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Why Venezuelans are taking to the streets

Venezuela protestor
Reuters/Carlos Garcia Rawllins
Maduro does not scare him.
By Steve LeVine
South AmericaPublished Last updated This article is more than 2 years old.

In Ukraine, corruption was the main beef that brought down the government. Venezuelans have more prosaic reasons for being in the street—they can’t buy what they want; what they can buy keeps going up in price; and when they go out to buy what they don’t want, they feel they might get murdered.

Thirteen people have died so far in three-week-old protests against Venezuelan president Nicolás Maduro, who has dispatched security forces and attack planes to quell the unrest. The protests accompany inflation officially at 56% (but likely much, much higher); the third-highest murder rate of any country in the world; and, according to an official index, scarce supplies of one out of four staple items needed in every home, such as cooking oil, corn flour, and toilet paper. “Caracas may be the most violent capital in the world,” Patrick Duddy, former US ambassador to Venezuela, told Quartz.

Even before the protests, these conditions infuriated Venezuelans, according to a Gallup poll released today (the poll was taken from Sept. 26-Oct. 25). Gallup said the poll revealed soaring social discontent. This chart from the poll shows a reversal of Venezuelans’ expectations for the future since 2007.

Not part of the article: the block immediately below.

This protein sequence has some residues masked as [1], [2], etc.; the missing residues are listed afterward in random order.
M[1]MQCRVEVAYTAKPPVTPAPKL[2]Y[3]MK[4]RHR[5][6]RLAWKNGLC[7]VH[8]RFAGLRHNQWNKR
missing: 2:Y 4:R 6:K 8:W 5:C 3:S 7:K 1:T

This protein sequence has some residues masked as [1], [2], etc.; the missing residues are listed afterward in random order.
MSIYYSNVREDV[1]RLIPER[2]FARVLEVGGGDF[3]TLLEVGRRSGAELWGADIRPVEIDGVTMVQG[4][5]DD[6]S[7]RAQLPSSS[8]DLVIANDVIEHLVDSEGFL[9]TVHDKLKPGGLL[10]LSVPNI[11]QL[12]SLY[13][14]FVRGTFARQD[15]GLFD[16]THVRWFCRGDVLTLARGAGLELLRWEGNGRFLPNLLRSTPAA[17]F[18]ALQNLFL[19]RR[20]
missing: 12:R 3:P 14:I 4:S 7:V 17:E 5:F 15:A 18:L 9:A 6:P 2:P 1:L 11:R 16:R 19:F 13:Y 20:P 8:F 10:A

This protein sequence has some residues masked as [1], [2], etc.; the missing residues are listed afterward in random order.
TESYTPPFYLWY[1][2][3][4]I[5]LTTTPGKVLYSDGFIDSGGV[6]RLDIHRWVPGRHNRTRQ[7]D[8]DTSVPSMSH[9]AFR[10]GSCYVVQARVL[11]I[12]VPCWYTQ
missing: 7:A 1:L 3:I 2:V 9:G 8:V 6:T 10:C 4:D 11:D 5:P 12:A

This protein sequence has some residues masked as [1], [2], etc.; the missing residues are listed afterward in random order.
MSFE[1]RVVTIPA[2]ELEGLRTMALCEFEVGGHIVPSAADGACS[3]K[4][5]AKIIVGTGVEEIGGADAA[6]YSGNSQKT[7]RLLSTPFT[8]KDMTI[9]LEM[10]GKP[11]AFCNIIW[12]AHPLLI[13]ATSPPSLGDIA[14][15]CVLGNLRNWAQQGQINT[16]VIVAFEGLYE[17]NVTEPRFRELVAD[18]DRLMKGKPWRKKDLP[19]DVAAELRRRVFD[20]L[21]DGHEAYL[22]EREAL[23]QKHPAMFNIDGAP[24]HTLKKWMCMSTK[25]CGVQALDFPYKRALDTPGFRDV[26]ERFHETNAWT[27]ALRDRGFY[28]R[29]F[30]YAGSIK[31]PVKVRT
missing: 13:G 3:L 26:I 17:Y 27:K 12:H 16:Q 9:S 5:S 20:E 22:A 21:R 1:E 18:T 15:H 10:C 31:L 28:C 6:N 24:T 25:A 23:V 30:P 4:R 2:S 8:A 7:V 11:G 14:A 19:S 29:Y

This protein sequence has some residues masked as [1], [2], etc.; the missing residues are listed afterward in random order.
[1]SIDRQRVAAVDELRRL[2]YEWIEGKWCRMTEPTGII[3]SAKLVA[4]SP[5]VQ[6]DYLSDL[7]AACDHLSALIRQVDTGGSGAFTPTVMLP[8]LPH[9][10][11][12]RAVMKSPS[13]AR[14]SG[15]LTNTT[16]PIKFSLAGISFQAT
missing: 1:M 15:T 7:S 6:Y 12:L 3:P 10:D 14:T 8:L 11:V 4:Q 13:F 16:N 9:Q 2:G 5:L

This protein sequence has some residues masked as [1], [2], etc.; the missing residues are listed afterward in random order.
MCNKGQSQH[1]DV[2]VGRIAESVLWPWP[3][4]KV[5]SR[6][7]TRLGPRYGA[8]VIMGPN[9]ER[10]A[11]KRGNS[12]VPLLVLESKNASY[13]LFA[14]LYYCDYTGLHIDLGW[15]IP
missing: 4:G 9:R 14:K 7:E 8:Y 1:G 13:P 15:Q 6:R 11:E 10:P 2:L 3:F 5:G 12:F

It’s one thing if your expectations are low. It’s quite another if you worry constantly about your personal safety. Look at this chart.


Then there is the necessary showmanship of politics. For all his theatrics, the late president Hugo Chavez had a locally unsurpassed intuition about what would fly among his countrymen. But 11 months after Chavez’s death, Maduro, his hand-picked successor, has appeared at times unhinged, with a tenuous hold on reality. He has at turns demonized critics while more recently attempting to mollify them with economic concessions. So far, neither has worked, including the announcement of impending imports of $1 billion in food and medicine, and a loosening of restrictions on imports of other scarce goods.

Chavez seemed to flourish when he ranted against the US. But Maduro has fallen flat with tirades such as this one against jailed opposition leader Leopoldo Lopez: “That detained fascist, Leopoldo Lopez, is a part of the US government plan to destabilize Venezuela.”

What is going on? Venezuelans “see their lives and the economy getting worse, and they feel less secure than ever in their own neighborhoods,” Gallup says. For now, Venezuelans mostly are asking simply for better conditions. But the price of peace could go up.

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